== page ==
Walter Dalton joins GWU staff for semester
FOREST CITY — Former North Carolina Lt. Governor Walter Dalton taught his first class in Southern Politics at Gardner-Webb University Monday night.
"This is something new, but is something I'm going to enjoy," Dalton said of his new assignments. "I'm teaching Southern Politics and US Government, subjects I'm very familiar."
Dalton has joined the university in a full time role serving as assistant to the president and distinguished visiting professor of political science. Dalton will teach courses and serve as special counsel to GWU President Dr. Frank Bonner.
As part of his new responsibilities, Dalton will also conduct speaking engagements for a variety of groups and classes on campus; assist in setting up student internships in state or federal government agencies and businesses; represent the University in a wide range of areas related to University Advancement; and provide legal counsel to the University as needed.
“Having the former lieutenant governor on staff gives the University new insight into politics and government administration, along with his history of public service experience,” said GWU Provost and Senior Vice President Dr. Ben Leslie. “We’re proud and honored.”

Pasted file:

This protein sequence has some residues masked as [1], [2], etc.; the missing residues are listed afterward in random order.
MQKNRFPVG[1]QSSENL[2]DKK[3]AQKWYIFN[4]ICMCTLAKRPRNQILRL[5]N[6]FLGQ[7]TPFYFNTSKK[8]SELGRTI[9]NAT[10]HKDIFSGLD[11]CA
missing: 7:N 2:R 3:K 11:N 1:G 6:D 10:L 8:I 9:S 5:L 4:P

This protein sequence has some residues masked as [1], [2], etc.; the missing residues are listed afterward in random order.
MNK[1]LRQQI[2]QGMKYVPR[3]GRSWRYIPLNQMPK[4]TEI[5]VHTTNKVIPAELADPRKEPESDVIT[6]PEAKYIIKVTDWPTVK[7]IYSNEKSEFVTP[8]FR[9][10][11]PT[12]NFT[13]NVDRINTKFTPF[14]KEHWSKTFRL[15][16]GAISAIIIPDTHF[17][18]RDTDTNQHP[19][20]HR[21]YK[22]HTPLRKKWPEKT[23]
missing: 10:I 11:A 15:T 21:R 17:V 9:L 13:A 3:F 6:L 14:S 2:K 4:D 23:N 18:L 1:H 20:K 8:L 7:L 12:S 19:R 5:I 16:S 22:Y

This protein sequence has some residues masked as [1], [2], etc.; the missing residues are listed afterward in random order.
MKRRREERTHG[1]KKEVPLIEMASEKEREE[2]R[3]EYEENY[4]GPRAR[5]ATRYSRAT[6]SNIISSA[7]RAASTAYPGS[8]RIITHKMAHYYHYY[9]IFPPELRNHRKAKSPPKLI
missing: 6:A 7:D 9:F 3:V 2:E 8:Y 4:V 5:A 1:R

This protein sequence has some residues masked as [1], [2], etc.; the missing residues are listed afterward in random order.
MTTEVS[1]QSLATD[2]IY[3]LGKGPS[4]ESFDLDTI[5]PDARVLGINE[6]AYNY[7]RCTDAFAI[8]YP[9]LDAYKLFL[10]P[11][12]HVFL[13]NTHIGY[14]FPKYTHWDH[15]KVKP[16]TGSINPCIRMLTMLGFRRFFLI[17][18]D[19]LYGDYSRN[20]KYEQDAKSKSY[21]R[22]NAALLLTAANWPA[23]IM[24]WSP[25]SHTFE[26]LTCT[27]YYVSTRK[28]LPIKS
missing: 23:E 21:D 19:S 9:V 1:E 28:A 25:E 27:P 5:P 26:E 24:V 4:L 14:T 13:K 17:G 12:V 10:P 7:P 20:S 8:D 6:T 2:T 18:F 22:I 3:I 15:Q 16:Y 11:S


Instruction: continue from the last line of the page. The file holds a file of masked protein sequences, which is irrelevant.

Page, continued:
Dalton is a native of Rutherford County, and was a state senator for 12 years before being elected lieutenant governor in 2008 under former Governor Beverly Perdue. Dalton, a democrat, ran for governor in 2012 before losing a hard-fought campaign to Republican Pat McCrory. Dalton represented constituents in Cleveland and Rutherford counties for more than a decade in the North Carolina General Assembly. Dalton’s legislative career started in 1996 when he won the senate race. In the state senate, Dalton served as co-chair of the Senate Education Committee and the Senate Appropriations Committee. One of his top priorities in office was education. In 2003, he sponsored the Innovative Education Initiatives Act, establishing North Carolina’s award-winning network of early college high schools. This system of high schools partnered with institutions of higher education allowed students to graduate with both a high school diploma and either an associate’s degree or college credit in five years. Dalton also supported increasing funding for the state’s public university and community college systems during his tenure.